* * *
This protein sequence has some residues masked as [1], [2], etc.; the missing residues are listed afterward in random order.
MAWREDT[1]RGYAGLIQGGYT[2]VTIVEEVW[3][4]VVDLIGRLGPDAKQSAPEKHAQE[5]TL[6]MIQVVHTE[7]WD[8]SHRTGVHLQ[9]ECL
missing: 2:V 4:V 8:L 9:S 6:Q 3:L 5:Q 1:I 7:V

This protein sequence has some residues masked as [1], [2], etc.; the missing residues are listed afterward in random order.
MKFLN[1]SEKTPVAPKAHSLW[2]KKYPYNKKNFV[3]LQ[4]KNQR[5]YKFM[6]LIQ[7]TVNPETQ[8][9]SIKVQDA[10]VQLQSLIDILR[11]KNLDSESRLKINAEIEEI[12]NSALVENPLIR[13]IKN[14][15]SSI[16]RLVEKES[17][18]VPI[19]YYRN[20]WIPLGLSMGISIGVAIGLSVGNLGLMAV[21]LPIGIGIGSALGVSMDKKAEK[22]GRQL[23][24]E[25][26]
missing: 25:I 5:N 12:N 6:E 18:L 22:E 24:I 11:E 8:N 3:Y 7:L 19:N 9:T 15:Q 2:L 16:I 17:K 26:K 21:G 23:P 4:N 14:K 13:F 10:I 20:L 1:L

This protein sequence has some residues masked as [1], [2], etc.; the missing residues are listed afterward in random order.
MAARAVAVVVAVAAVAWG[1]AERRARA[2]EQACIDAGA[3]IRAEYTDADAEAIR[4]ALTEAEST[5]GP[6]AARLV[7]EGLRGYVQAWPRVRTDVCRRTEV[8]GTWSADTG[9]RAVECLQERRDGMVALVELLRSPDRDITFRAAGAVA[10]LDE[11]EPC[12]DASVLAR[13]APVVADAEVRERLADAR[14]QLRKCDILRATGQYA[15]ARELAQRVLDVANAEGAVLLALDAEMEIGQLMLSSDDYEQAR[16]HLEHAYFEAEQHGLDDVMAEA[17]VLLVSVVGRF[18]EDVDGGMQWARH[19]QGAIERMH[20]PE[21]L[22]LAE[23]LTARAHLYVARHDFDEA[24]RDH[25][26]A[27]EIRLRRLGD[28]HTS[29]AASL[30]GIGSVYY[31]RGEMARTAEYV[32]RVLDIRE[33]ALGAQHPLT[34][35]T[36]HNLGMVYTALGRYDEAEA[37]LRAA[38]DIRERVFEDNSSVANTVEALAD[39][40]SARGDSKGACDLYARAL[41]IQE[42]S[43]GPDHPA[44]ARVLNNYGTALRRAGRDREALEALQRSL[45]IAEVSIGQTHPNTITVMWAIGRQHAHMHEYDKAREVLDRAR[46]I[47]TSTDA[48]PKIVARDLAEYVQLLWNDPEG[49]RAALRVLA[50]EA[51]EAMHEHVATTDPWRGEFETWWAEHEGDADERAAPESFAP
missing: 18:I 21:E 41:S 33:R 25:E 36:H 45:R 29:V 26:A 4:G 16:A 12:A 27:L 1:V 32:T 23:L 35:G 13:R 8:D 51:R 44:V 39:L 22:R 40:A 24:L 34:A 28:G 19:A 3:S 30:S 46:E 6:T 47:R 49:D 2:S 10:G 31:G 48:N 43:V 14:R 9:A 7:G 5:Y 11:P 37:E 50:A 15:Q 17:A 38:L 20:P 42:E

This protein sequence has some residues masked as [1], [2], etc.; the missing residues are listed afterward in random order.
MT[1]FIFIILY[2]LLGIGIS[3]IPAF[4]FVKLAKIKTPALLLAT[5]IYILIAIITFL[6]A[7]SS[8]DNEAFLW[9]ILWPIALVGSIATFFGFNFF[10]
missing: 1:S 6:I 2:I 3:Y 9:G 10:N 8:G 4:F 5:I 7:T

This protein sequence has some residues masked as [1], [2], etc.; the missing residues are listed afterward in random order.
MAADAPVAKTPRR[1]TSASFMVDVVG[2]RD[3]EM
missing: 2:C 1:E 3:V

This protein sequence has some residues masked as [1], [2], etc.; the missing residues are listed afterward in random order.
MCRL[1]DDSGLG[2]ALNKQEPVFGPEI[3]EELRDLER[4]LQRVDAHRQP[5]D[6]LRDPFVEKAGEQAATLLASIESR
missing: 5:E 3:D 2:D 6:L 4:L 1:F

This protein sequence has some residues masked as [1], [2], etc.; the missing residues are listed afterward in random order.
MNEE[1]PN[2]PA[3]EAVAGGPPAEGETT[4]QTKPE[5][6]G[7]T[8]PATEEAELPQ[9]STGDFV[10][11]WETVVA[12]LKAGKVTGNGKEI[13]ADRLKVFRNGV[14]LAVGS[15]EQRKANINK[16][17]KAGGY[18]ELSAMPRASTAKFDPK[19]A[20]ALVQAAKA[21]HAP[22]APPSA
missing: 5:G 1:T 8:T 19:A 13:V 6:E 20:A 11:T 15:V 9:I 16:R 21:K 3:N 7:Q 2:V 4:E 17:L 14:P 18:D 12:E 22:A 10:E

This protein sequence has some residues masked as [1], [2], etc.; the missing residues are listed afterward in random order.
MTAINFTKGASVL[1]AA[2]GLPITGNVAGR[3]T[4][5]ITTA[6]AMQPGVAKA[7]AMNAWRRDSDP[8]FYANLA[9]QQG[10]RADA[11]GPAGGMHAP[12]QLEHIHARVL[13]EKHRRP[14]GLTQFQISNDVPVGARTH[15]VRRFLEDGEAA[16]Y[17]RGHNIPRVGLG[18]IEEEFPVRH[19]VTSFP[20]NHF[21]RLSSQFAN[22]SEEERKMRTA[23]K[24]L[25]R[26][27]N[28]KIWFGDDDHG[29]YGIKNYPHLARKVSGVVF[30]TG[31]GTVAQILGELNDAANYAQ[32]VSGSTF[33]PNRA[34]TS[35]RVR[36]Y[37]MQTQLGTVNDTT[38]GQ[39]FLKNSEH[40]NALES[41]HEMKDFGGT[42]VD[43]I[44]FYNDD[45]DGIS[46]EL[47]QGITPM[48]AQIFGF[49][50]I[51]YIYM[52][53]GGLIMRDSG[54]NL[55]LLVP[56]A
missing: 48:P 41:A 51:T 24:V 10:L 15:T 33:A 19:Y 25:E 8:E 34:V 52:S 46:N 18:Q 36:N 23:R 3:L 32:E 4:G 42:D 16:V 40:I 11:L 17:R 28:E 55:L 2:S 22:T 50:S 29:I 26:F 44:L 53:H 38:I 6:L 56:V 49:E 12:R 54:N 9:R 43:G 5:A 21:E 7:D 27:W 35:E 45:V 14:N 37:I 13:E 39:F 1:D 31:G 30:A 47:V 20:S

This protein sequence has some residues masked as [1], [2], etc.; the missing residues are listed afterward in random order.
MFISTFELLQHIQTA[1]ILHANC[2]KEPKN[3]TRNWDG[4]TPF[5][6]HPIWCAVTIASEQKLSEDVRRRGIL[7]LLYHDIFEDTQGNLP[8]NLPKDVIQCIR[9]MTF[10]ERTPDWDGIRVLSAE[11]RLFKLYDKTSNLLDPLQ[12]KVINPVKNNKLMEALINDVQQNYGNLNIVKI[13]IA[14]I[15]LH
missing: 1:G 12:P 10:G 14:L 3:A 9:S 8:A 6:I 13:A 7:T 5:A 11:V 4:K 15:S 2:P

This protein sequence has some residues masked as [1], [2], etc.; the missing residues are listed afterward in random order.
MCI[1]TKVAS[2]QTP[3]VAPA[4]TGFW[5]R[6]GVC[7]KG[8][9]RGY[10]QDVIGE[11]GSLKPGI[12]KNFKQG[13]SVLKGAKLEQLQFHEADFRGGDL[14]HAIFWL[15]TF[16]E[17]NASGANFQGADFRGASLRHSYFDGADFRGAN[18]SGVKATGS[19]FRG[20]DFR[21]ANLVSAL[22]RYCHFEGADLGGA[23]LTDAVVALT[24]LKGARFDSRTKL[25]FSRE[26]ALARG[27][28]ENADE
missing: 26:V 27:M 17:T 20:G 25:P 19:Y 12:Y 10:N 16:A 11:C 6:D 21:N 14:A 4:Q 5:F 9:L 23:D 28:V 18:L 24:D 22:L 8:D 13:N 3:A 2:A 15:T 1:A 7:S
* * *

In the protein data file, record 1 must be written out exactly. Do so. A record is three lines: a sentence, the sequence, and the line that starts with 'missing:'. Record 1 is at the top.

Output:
This protein sequence has some residues masked as [1], [2], etc.; the missing residues are listed afterward in random order.
MAWREDT[1]RGYAGLIQGGYT[2]VTIVEEVW[3][4]VVDLIGRLGPDAKQSAPEKHAQE[5]TL[6]MIQVVHTE[7]WD[8]SHRTGVHLQ[9]ECL
missing: 2:V 4:V 8:L 9:S 6:Q 3:L 5:Q 1:I 7:V